Auckland- Sept 2021
Seems a lifetime ago, that we put Southern Star on board Happy Dover in Newport Rhode Island to send her back to Auckland, and back home.
The story began here, https://southernstarnz.com/index.php/2021/02/15/3-months-in-nz-and-still-no-southern-star/
Well, it’s been 10 months now, and Southern Star has finally arrived back in New Zealand. Unfortunately, Happy Dragon the new transport ship from Seven Stars Yacht Transport, arrived here in Auckland, just as we were going into COVID lockdown level 4, as we had our first community cases of the new Delta variant centered in Auckland. It was determined to have come from the latest eruption of cases in New South Wales, in Australia.
So, in level 4 we are confined to our homes, and only essential services are open.
We had plans to meet the local freight agent in his tender and to start up Southern Star and drive her to the marina at the Viaduct.
The day before that we were planning to go to the unloading, we were informed that this was not an essential service, and that the boat would be towed to the marina. We could not meet her and run her over.
And so, the day came. It was, of course, windy and overcast. Unpleasant wintery weather. We waited at the marina for Southern Star to come around the Hilton Waterfront Hotel, and around to the Viaduct entrance.
It wasn’t long and we saw her bright white superstructure come around the point. She looked amazing, staunch and proud, even after 10 months in confinement.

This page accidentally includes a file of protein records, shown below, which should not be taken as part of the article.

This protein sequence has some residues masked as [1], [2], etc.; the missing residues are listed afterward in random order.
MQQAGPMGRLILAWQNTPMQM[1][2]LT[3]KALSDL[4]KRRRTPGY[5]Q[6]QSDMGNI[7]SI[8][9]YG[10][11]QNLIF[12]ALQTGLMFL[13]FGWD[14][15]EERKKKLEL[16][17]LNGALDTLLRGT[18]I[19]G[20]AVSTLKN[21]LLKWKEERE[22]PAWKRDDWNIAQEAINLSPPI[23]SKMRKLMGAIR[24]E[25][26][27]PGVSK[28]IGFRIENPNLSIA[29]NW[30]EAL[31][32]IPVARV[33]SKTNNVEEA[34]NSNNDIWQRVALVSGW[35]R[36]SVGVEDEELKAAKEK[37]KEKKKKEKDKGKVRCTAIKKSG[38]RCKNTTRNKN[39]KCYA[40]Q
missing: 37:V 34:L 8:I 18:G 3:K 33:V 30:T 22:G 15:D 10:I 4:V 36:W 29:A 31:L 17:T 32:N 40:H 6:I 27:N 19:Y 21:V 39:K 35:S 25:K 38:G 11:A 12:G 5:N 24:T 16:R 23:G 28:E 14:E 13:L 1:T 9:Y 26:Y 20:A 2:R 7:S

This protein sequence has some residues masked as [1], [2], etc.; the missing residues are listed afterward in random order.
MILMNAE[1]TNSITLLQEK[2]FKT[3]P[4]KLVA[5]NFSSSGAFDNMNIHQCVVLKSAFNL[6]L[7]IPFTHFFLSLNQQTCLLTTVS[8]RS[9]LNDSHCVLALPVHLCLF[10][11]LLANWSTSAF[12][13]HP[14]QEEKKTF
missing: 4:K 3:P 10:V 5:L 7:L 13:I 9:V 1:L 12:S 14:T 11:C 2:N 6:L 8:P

The tow boat operator had come by earlier and we discussed the maneuvers from a social distance, all of us with our masks on.
The crew with the help of Ryan from the Viaduct Marina, in his tender, gently spun Southern Star around, stern to so that we can easily board her from her starboard side. As soon as we were secured, the tow boat and Ryan were off, and we were left on our own to re-acquaint ourselves with Southern Star.
I’ve had plenty of bad dreams about what we were going to find on her. Failed systems, rodents, water damage, mold and mildew, were but some of the nightmares.
After so much time boat less, it was a very weird feeling to be going back to her. A big part of our life had been interrupted and we had to get on with our lives without her. I felt like a part of my personality, my identity had been missing. But now, she was here. And now we had to get to know here again.